Thomas Jefferson Papers

From Thomas Jefferson to Chiefs of Nations, 11 April 1806

Apr. 11. 1806.

My Friends and Children, Chiefs of the Osages, Missouris, Kansas, Ottoes, Panis, Ayowas, Sioux, Poutewattamies, Foxes and Sacs

Your visit to us at this place has given me great pleasure and I am very thankful for your having taken the trouble of so long a journey for this purpose. But I hope it will turn out as useful to your own people as to us. I lament indeed the loss of several of your Chiefs by sickness. Accident and the change in their diet and manner of living has probably occasioned this, and the will of the Great Spirit to which we must all submit. Man must die at home or abroad. Coming abroad it has happened to them, at home it might have happened to some of you, they are lost, but friendship and a good understanding between your people and the United States are established and our mutual happiness promoted. My children, you have had opportunities of seeing many things among us, you have seen how by living in peace, cultivating the earth and practising the useful arts, we, who were once but a few travellers landing on this Island, are now a great people and growing daily greater. You too possess good lands, and abundance of it, by cultivating that and living in peace you may become as we are. You have seen here some of the Cherokees and Chickasaws, who are just now beginning to follow our advice, to raise food in plenty from the earth, to make their own clothes, to learn the useful arts, and to live in peace. Instead of lessening in their numbers as they did while they followed war and hunting, they now begin to increase, to live in ease, peace and plenty. It will give me great pleasure to see all the other nations of red men following their example and advancing in knowledge, prosperity & happiness. We shall do every thing in our power, my children to encourage and aid them in this, we cannot do it at once, and to all, because they are many nations, but we will proceed as fast as we can in furnishing them what is most useful.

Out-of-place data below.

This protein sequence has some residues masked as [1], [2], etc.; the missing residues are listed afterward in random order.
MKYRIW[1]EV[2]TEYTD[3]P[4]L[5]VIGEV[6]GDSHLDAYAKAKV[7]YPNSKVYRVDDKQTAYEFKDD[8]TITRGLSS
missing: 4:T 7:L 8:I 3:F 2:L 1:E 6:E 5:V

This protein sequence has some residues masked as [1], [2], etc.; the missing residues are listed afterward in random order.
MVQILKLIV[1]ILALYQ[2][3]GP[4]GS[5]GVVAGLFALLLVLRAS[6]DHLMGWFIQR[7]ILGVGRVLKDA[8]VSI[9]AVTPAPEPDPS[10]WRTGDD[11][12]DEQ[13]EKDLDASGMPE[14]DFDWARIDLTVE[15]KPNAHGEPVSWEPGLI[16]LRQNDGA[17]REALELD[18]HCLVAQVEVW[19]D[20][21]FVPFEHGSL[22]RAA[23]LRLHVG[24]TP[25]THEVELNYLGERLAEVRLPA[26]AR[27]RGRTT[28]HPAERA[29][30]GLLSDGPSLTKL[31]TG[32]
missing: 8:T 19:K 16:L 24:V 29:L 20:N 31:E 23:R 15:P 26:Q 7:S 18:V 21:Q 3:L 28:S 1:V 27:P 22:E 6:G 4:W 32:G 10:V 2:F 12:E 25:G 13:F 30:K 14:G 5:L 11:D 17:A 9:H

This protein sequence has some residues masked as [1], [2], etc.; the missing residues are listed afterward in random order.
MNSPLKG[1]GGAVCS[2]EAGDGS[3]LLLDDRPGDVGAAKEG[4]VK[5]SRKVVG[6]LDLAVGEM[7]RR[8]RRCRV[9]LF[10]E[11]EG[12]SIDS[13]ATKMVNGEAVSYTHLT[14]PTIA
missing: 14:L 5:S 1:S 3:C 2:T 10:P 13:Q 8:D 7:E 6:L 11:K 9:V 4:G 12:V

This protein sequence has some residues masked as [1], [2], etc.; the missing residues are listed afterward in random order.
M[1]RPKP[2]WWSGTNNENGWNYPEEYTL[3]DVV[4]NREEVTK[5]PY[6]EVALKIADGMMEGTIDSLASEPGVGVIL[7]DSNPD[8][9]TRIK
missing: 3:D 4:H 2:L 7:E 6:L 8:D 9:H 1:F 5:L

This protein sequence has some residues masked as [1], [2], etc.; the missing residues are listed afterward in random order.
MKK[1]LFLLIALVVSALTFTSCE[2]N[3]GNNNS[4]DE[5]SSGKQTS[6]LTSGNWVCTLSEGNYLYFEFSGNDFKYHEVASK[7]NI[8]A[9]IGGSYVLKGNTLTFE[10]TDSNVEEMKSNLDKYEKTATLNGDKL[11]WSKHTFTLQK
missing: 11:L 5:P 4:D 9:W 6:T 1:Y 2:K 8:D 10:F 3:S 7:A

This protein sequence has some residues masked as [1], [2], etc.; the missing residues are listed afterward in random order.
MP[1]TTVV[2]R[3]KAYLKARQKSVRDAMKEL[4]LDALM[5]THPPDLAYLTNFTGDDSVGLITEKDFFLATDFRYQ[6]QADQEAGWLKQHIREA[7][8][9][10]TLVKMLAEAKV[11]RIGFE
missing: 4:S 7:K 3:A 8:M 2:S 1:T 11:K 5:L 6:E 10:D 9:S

This is the advice, my children, which I wish you to carry to your nations; tell them that their father here receives them all into his bosom as his children, that he wishes to live always in peace and friendship with them, doing to them all the good in his power, that above all things he wishes to see them live in peace with one another, that their wives and children may be safe in their houses, that they may have leasure to provide food in plenty from the earth, and to make clothing for themselves, that they may raise children and become strong and happy. Tell them how many days journey you have travelled among your white brethren, from St. Louis to this place, from this place to Baltimore, Philadelphia, New York, Boston and back again; that every where they received you as brothers and have shewn to you a sincere friendship, tell your Chiefs, your warriors, your women and children that they will find in me an affectionate father, desirous to maintain peace and friendship among all his children, and like every good father, unwilling to see quarreling and wrangling and fighting among his children, that we will endeavour to put our trade with them on a fair and just footing, and so prevent their being cheated and imposed on by bad men.

And may the Great Spirit take you, my children, by the hand, conduct you back in health and safety to your families and give you to find them in health and happiness after your long absence.

I give you my words in writing that you may have them read to your people, preserve them in your Towns, refresh your memories with them from time to time, so that the remembrance of them may never be lost, but may be handed down to your children—

Th: Jefferson

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